“[A]n election of remedies is merely a species of waiver. Thus, a party that continues to perform or accept performance despite the failure of a condition precedent established for its benefit may be said—provided that such party’s intent is clearly expressed—either to have elected to affirm the contract despite the failure of the condition, or to have waived the satisfaction of the condition. Whether viewed as an election or as a waiver, the result is the same: the party is barred from terminating the contract based on the failure of the condition precedent and may be held liable if it subsequently fails to perform.”
 “However, in the case of a waiver that is deemed broad enough to apply prospectively to an executory obligation, the effect of such a waiver would arguably be broader than that of a mere election. Whereas an election to continue the performance of a contract despite the occurrence of a material breach would bar the right to terminate the contract based on that breach it would not preclude an action based on a subsequent breach. By contrast, a prospective waiver of the breached provision would . . . serve to bar an action based on a subsequent breach of that provision.”

The Appellate Division noted that determining whether a waiver occurred, notwithstanding a “no waiver” clause is very difficult, especially when it comes to “relational contracts” – those where there are repeated occasions for performance over the course of months or years, and “particularly when trying to gauge whether a waiver relates only to a contemporaneous or past obligation, or applies prospectively to executory obligations as well.”  It continued, by stating:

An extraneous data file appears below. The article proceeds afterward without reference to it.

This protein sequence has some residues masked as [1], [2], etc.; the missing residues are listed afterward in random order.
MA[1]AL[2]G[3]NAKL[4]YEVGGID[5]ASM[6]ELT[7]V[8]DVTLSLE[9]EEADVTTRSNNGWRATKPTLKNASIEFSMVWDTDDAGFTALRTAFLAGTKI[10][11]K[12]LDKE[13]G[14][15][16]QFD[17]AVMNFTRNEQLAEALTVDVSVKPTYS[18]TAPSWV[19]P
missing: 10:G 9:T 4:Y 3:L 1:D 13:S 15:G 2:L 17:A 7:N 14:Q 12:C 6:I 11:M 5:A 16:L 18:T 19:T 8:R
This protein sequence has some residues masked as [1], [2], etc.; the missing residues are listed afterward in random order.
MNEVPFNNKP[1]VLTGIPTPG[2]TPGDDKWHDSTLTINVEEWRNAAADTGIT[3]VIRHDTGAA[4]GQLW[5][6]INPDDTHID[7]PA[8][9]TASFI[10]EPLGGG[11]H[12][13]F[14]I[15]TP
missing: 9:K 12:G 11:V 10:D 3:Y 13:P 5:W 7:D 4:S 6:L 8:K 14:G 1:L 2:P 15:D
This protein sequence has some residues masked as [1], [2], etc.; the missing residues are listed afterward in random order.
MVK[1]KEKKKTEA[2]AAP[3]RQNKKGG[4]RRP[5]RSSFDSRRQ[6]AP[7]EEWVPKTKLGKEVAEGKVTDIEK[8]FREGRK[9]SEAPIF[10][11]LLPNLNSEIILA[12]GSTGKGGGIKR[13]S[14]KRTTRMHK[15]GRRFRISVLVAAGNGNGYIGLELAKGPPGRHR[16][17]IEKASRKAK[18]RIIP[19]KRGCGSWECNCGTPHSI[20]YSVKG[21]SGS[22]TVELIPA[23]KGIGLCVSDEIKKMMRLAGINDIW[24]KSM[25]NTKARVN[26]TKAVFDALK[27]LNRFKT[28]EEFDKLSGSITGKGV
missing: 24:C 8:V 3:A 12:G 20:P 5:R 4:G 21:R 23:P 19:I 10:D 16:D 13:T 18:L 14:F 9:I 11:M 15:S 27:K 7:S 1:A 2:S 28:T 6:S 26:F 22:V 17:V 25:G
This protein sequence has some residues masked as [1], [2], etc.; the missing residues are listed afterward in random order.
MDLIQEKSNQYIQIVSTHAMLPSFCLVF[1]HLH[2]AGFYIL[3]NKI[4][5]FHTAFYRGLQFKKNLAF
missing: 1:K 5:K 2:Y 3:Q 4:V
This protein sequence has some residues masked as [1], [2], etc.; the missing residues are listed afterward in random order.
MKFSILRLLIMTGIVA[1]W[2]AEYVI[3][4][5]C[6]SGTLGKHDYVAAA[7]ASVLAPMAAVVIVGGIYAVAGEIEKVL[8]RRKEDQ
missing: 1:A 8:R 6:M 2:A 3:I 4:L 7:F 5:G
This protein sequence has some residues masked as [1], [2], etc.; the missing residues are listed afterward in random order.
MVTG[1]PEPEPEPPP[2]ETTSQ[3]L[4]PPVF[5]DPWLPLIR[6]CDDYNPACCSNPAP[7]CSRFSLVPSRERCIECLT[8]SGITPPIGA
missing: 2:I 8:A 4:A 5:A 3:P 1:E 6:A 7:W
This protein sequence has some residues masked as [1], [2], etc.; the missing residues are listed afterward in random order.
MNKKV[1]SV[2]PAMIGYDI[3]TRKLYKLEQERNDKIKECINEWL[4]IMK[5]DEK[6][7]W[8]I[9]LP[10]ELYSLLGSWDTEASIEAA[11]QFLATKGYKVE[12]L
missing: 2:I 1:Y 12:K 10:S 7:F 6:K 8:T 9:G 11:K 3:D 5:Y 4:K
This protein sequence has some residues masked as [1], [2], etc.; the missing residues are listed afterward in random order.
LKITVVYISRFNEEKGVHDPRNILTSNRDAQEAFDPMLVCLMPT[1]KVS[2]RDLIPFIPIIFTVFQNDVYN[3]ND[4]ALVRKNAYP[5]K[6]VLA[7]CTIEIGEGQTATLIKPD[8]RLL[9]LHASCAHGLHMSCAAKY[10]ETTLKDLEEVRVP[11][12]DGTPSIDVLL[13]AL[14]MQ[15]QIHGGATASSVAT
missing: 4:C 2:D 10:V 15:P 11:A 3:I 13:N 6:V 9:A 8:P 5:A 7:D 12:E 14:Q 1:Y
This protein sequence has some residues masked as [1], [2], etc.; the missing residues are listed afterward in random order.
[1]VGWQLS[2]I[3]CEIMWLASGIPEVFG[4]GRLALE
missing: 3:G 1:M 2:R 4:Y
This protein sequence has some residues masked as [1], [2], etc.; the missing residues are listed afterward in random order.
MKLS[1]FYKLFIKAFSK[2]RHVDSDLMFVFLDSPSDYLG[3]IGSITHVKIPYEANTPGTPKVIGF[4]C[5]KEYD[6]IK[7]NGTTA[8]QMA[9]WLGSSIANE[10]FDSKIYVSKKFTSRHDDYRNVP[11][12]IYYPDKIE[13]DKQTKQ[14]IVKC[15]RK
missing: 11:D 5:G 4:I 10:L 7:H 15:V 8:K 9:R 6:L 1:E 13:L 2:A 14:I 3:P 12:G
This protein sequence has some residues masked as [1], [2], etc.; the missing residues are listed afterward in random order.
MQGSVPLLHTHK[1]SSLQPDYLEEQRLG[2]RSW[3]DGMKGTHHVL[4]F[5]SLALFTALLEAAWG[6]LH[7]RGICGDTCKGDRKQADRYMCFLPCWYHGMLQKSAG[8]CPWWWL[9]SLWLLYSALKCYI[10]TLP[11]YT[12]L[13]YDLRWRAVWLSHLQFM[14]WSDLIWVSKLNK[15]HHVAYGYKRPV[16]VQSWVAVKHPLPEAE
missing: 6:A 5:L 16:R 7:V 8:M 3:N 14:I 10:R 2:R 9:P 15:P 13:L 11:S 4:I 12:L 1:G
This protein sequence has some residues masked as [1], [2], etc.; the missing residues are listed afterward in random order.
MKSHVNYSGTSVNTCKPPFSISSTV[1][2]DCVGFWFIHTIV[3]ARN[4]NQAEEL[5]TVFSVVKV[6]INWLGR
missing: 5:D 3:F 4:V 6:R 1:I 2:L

In approaching this question, it is useful to recall that the roots of waiver lie firmly in equity, and are “designed to prevent the waiving party from lulling the other party into a belief that strict compliance with a contractual duty will not be required and then either suing for noncompliance or demanding compliance for the purpose of avoiding the transaction. (internal citations and quotation marks omitted). 

The Appellate Division concluded that after months of waiving the minimum purchase requirements and after having concluded that Kamco could never meet them going forward, defendants’ waivers of past performance morphed into a waiver of future performance.  As for the “no waiver" clause, it stated:

Finally, we agree with the Supreme Court that, under the facts presented, the agreements’ no-oral-waiver provision . . . does not compel a different result. As explained above, the Kamco parties’ persistent and repeated failure to meet minimum purchase requirements, coupled with [defendants’] continued acceptance of such conduct without any reservation or protest until a few weeks before the expiration of the agreements by which time it was, of course, too late to insist upon strict compliance with the terms of the agreements), equitably estops [defendants] from invoking the benefit of the no-oral waiver provision (internal citations and quotation marks omitted).

Lessons Learned

The Kamco case illustrates that parties to a contract should not rely on a “no waiver” clause when confronted by a default or variance in performance by the other party.  It is critical, in addressing such defaults or variances, to be clear and explicit as to whether a waiver is intended, and if so what the extent of the waiver is.  If the intent is to waive one failure to perform, but not future ones, this needs to be explicitly stated. Otherwise, a court, down the road, may conclude the opposite.